The case, a few weeks ago, of the school girl who was banned from putting photographs of her school lunch up on the web along with a critique of each days offering showed how ridiculous Councils have become. Okay they climbed down following their attempt to “ban” her from doing so, but why and under which regulation would they have enforced the ban? They would have done it to “protect” the staff who prepared and served the food. If that hadn’t worked I’d imagine that they would have used either health and safety or the photography being inappropriate on the basis it MIGHT have shown other pupils etc.
Firstly, the meals are appalling. The portion size is ridiculous, the actual food looks plastic for the most part, there’s the enforced glass of water for rehydration of the brain nonsense and if course it’s all nutritionally balanced, but according to whom? The lack of quality in the food is fairly easy to prove, just take a look at the examples of school dinners kids have sent from around the world to her blog. The food is much more “real”, the portion size is bigger and definitely looks tastier and inviting. The staff preparing the food are not to blame it’s down to the budget they are given.
It’s such a tragedy that Jamie Oliver has become involved in this too. His previous attempts to encourage his views on school food haven’t exactly been a roaring success. Apart from him living in a very elite bubble, having strong feelings about the quality of ingredients and then ranting on about nutrition, he himself cooks food, which is high in sugar and fat content in his restaurants. If he’s serious about improving the quality of food available in schools the solution is extremely simple. Never mind the content as much as making sure that the money used for the ingredients, preparation and cooking is of a high enough level too ensure the resulting meal is good. Just like he does in his restaurant.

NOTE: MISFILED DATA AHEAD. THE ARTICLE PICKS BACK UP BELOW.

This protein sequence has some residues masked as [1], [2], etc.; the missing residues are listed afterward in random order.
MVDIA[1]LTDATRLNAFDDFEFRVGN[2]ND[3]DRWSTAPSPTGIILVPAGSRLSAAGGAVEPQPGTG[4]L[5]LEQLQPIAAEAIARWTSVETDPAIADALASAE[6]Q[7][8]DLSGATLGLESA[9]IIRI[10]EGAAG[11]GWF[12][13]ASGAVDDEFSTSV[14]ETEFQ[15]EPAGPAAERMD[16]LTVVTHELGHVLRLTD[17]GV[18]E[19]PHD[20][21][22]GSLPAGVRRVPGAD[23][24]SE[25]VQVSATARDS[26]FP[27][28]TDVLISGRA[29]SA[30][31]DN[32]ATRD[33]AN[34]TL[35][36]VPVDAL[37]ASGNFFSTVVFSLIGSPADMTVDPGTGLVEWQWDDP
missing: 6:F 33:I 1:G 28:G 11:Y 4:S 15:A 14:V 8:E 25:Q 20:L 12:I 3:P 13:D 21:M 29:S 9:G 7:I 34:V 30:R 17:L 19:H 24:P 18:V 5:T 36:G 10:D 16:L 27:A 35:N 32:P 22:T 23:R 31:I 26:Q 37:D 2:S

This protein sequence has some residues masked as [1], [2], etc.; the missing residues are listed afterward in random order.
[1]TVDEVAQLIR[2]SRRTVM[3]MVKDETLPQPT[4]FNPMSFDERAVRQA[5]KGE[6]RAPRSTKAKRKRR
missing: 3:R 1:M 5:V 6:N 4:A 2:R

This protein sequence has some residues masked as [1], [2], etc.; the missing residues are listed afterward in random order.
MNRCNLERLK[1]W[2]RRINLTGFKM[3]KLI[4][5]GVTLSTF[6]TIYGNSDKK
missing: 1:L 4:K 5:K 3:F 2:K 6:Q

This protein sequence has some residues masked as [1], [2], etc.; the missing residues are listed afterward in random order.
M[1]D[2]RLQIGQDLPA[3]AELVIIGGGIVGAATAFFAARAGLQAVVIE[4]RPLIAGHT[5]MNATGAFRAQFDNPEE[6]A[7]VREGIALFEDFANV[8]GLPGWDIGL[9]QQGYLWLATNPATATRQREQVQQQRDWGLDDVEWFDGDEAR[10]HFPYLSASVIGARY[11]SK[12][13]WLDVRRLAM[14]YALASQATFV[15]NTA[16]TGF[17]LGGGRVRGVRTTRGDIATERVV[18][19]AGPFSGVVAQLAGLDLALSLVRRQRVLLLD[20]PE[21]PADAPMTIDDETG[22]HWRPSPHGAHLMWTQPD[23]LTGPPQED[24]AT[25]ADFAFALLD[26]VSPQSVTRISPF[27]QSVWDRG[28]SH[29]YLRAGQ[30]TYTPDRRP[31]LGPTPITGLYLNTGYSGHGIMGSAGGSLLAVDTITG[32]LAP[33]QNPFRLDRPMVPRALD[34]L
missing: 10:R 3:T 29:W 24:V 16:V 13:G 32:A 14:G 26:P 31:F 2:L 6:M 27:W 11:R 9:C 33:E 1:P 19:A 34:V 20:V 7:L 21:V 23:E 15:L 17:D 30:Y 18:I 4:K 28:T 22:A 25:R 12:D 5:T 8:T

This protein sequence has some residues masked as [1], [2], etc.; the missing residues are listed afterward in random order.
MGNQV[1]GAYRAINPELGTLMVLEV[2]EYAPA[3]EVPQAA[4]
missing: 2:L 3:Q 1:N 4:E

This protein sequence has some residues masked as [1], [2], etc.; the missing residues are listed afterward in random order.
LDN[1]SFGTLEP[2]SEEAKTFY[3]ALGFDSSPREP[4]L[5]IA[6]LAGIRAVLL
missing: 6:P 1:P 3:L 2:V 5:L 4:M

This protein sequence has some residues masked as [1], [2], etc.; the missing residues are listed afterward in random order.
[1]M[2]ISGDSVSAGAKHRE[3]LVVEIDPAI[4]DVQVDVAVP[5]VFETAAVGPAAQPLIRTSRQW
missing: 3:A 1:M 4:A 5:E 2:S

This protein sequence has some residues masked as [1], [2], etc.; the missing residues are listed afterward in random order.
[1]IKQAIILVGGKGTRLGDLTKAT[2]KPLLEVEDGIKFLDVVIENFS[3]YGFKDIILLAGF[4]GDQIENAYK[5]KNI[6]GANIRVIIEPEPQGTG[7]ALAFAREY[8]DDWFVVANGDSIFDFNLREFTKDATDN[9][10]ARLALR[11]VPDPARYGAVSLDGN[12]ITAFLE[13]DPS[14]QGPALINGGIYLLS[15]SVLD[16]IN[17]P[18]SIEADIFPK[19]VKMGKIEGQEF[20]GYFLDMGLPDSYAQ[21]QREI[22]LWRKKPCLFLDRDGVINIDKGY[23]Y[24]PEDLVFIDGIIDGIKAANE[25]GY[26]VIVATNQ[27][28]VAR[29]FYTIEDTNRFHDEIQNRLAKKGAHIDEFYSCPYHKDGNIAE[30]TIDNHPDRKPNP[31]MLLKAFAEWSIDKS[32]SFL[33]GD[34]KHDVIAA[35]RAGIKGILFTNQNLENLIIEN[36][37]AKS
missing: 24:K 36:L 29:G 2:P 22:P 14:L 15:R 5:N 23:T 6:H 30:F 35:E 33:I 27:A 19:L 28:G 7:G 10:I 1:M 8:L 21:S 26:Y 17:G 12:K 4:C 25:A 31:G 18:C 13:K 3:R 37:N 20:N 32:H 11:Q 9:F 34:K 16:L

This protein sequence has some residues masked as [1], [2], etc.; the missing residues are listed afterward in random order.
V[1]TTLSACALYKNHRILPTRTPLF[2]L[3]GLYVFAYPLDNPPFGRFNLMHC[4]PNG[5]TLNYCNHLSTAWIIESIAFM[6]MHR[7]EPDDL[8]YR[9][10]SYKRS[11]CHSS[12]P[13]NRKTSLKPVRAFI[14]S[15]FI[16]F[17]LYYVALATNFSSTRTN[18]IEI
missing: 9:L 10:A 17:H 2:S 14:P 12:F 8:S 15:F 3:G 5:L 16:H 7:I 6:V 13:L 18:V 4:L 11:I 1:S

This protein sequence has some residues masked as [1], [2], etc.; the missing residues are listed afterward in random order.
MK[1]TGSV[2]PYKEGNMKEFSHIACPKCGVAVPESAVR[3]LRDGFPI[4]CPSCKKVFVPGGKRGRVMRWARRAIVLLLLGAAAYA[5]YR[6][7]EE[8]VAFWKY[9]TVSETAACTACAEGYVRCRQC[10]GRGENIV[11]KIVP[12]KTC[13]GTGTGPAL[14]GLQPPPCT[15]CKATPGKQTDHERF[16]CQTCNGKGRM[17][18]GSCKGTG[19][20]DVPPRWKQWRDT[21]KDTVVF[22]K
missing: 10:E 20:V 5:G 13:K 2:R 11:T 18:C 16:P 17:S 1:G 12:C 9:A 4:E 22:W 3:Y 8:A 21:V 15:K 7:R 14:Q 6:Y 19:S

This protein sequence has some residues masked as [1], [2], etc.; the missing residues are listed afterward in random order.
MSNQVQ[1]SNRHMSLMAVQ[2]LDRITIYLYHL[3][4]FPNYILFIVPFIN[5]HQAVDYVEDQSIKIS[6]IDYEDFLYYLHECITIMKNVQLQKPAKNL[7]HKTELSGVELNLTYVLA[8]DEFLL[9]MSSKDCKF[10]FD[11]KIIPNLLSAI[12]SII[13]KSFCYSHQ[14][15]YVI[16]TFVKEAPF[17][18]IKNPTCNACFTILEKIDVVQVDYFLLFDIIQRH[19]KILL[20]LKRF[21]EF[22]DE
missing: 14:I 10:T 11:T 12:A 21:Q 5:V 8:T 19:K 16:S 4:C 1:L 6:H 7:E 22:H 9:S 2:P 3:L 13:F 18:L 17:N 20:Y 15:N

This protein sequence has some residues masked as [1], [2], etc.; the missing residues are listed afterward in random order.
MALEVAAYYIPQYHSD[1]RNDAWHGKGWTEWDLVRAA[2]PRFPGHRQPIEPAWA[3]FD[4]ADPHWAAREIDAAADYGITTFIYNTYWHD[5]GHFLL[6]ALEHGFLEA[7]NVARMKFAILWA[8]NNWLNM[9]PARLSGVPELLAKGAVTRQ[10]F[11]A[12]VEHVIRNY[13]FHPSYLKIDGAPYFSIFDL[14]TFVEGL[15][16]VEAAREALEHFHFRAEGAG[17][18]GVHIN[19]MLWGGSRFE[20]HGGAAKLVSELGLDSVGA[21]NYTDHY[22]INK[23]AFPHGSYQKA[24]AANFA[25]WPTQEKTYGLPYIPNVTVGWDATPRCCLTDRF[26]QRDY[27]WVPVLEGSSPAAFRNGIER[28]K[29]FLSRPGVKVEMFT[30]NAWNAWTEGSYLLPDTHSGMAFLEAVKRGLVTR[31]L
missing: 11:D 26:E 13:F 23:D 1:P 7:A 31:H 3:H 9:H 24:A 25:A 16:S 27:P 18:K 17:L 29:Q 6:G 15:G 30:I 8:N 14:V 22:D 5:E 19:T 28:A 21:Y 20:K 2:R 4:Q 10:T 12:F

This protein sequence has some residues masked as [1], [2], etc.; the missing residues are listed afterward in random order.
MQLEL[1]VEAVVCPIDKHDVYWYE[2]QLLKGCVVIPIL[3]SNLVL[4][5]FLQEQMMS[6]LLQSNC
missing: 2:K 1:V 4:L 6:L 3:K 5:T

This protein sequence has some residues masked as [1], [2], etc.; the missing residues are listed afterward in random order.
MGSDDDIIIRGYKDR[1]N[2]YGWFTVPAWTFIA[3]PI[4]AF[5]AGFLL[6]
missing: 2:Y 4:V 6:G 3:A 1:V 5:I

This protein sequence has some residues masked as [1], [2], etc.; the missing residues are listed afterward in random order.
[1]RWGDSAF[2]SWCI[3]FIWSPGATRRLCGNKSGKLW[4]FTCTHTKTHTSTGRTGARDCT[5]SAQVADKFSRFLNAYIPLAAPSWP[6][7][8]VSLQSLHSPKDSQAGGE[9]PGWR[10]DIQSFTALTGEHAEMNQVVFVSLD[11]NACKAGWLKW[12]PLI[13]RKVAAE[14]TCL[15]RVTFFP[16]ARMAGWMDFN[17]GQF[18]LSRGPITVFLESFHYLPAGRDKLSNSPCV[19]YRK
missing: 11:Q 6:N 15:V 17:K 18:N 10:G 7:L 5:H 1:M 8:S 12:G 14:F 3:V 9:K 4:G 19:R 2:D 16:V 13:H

The food on display at the school has been prepared to a price which is obviously too low. Nutrition is not the prerogative of a school or a council education department. It’s for the parents to decide. The state has no part to play. The lefties with their over strident shrieking about obesity is, as tediously usual, based in politics rather than reality. They know best. Parents know nothing, unless they are lefties too.
A few years ago food was simple. Breakfast was toast, porridge or cereal, lunch was significant sandwiches and dinner was a cooked meal of two courses. It was like that for a reason. Most people worked physically so they needed a diet, which provided them with the calories they required to sustain them through a working day. Work patterns and content have changed dramatically with work becoming a sitting exercise for most of us.
The salt, various types of fat and sugar scares are just that, scares. Our bodies regulate our salt levels; what isn’t required is got rid of by our bodies. We have to have fat in our diet although not too much and we have a liking of sugar. Bear in mind that fruit has lots of sugar for example so no chocolate but plenty of fruit still gives you lots of sugar.
A balanced diet is the best way forward by far. Balanced as in varied and not dependent on either too much of some things or too little of others. Traditional diets contain a mixture of fruit and veg along with red meat, fish and poultry. Almost all of it cooked from scratch. The traditional cooking of our youth worked pretty well did it not? We managed fine and continue to do so.
There was obesity around in the 60s and 70s it’s not a recent development although, at times in the media, you would think that it is. The amount and variation of sugary foods and sweets seems wider these days but we managed just fine with choice we had. I’ve already owned up to spending my dinner money on pints of milk, mars bars and white chocolate drops during my final years at high school. Mind you when you bought crisps around that time some brands provided wee bags of salt in the bag which you could sprinkle on the crisps or not.
Balanced diet! Just like your granny told you. You can’t go wrong.